Voting with Your Feet: Political Competition and Internal Migration in the United States
AbstractDo people "vote with their feet" due to a lack of political competition? We formalize the theory of political competition and migration to show that increasing political competition lowers political rent leading to net in-migration. Our empirical application using US data supports this prediction. We �find that an increase in political competition - in the order of magnitude observed in US Southern states during the post-war period - leads to an increase in net migration of approximately 36 individuals per 1000 population. In comparison, birth rates over the last century ranged between 70 and 150 births per 1000 population.
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Bibliographic InfoPaper provided by University Library of Munich, Germany in its series MPRA Paper with number 43601.
Date of creation: 16 Oct 2012
Date of revision:
political competition; internal migration; welfare; Voting Rights Act;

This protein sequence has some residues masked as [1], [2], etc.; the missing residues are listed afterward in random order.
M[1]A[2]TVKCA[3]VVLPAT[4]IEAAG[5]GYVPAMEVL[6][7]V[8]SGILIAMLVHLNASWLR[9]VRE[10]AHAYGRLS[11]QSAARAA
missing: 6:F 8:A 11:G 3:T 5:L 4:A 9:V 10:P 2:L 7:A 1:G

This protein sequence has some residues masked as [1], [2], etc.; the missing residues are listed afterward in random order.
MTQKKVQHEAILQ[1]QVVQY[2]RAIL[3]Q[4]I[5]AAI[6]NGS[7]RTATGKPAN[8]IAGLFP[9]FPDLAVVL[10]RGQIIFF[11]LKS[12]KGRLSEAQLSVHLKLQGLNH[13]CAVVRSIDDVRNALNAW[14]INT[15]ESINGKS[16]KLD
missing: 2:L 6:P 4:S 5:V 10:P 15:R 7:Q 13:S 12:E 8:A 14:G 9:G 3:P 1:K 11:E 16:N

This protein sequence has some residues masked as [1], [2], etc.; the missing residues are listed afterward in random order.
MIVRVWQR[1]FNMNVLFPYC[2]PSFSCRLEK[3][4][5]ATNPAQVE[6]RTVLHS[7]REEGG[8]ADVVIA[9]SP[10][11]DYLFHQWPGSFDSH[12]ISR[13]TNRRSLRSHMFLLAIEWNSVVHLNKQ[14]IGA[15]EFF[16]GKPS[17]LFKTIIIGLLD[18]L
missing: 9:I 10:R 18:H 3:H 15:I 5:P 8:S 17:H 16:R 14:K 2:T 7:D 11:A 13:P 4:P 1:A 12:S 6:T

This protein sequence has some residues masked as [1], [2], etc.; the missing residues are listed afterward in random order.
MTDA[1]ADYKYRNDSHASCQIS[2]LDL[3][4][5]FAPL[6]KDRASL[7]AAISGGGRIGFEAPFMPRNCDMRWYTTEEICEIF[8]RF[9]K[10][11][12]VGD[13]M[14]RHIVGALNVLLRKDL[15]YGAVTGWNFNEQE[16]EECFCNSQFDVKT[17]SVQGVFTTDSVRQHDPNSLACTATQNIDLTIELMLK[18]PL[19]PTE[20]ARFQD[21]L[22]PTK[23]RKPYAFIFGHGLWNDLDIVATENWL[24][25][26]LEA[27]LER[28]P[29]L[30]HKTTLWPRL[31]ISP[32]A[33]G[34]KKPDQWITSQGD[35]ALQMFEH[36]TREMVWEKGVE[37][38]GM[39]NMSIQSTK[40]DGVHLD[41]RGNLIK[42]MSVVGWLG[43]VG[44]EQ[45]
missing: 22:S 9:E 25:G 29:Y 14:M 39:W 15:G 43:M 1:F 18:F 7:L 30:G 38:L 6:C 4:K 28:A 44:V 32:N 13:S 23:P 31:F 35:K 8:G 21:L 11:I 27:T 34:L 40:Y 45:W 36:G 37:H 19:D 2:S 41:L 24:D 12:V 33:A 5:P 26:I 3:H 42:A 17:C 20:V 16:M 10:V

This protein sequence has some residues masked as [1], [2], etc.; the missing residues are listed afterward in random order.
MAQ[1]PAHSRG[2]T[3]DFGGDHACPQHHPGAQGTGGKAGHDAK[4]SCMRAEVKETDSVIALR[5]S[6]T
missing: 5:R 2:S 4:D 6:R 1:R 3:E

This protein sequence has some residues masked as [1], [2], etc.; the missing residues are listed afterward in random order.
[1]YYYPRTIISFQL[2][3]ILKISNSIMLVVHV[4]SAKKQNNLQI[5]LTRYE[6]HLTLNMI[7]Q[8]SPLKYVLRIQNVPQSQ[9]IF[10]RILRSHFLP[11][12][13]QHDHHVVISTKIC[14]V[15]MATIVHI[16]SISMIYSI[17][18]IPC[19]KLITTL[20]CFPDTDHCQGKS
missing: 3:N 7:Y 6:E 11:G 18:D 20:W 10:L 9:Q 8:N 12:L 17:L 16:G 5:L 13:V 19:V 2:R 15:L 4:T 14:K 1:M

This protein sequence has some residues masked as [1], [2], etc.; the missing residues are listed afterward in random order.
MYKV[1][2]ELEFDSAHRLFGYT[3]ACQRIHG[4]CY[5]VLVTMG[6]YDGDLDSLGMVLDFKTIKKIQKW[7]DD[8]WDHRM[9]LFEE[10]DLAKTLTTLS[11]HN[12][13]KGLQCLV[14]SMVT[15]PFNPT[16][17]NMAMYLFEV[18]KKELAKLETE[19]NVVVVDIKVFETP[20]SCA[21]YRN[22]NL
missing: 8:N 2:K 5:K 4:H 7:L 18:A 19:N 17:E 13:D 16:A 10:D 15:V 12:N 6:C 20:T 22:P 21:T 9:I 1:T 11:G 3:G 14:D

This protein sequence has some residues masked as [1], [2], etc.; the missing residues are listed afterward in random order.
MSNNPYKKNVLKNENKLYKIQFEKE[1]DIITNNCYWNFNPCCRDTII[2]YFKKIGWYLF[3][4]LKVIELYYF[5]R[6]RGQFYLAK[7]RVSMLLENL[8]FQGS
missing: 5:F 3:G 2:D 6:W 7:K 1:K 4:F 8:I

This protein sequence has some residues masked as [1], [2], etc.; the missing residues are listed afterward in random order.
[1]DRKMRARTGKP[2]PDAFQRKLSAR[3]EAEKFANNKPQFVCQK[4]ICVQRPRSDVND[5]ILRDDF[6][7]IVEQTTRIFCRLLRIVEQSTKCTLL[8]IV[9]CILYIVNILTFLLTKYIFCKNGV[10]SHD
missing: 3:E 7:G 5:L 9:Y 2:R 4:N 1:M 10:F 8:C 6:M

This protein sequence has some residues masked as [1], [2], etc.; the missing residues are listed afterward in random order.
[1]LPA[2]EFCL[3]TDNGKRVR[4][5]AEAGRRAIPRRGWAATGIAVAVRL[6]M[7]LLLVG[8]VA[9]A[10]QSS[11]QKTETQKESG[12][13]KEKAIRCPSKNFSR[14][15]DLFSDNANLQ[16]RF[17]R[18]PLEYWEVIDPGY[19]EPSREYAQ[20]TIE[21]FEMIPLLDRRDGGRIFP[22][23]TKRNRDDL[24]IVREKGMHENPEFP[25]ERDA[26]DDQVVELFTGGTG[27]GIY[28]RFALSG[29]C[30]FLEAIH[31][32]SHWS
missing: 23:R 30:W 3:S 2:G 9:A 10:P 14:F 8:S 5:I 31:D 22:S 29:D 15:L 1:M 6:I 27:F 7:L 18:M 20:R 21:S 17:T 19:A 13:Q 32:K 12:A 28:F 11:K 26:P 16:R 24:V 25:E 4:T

Find related papers by JEL classification:
- H70 - Public Economics - - State and Local Government; Intergovernmental Relations - - - General
- J61 - Labor and Demographic Economics - - Mobility, Unemployment, Vacancies, and Immigrant Workers - - - Geographic Labor Mobility; Immigrant Workers
- N92 - Economic History - - Regional and Urban History - - - U.S.; Canada: 1913-
- D72 - Microeconomics - - Analysis of Collective Decision-Making - - - Political Processes: Rent-seeking, Lobbying, Elections, Legislatures, and Voting Behavior
This paper has been announced in the following NEP Reports:
- NEP-ALL-2013-01-12 (All new papers)
- NEP-CDM-2013-01-12 (Collective Decision-Making)
- NEP-MIG-2013-01-12 (Economics of Human Migration)
- NEP-POL-2013-01-12 (Positive Political Economics)
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